The year begins with 47 counties receiving $366,950 in dividends from the member fund balance for policy years 1988, 1989 and 1990, bringing the amount returned to counties since 1991 to $924,113.  Counties are credited with making the dividends possible by controlling losses and claims.  Nebraska Department of Insurance Director Robert Lange praises NIRMA as establishing itself in just eight short years as a viable alternative to the standard insurance industry market.  NIRMA distributes revised Model Personnel System and Law Enforcement Policies and Procedures Manuals at no cost to counties.  HeartlandCOMP becomes NIRMA’s third party administrator for workers’ compensation claims.  As part of its services, HeartlandCOMP offers a managed care program to aid counties in controlling and reducing medical costs, which is a relatively new concept.  The NIRMA Board of Directors announces plans to issue its third dividend, based on 5 percent of participating members’ 1995 contributions, for counties that recommit for three years.  Group Travel Accidental Death and Dismemberment benefits of up to $100,000 are offered at not cost to member counties for their employees.  By year’s end the pool’s membership stands at 58 counties.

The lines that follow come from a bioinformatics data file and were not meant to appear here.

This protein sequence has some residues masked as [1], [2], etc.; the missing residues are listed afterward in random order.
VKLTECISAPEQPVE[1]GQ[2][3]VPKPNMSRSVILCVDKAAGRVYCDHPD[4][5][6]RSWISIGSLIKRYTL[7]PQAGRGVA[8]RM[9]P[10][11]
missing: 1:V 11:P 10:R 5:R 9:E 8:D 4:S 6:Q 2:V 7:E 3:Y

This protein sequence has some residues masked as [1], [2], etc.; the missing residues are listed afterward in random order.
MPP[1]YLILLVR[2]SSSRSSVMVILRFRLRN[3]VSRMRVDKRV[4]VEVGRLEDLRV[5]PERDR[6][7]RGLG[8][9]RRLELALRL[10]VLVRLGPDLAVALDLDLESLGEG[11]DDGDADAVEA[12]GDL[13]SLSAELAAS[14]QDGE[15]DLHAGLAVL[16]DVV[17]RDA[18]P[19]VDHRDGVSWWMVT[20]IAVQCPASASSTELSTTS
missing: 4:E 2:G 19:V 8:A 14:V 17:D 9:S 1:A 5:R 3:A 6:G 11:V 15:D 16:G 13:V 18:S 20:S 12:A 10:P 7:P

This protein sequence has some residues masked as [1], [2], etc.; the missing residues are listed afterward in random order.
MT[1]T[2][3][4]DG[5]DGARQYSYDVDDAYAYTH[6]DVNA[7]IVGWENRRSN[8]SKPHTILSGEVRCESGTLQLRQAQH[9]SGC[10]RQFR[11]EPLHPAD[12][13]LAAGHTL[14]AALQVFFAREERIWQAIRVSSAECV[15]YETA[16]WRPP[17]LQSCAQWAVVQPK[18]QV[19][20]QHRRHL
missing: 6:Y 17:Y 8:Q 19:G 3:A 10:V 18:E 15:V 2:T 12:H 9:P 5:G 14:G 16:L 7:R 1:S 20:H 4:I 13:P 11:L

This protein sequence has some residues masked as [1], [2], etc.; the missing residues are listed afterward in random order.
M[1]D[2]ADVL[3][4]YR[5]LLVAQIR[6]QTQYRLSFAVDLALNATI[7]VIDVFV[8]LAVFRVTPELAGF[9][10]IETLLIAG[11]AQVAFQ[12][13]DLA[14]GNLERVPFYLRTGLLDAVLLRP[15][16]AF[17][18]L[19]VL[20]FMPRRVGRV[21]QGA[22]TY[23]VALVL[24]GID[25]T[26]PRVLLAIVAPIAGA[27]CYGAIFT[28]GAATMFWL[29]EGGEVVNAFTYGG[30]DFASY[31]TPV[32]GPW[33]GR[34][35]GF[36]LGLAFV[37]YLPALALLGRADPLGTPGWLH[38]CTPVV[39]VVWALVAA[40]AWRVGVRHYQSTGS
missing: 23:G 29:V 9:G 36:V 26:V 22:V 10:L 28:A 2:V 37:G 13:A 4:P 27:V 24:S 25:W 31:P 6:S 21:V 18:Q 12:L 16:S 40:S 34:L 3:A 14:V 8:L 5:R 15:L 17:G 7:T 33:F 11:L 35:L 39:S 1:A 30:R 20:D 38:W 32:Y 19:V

1997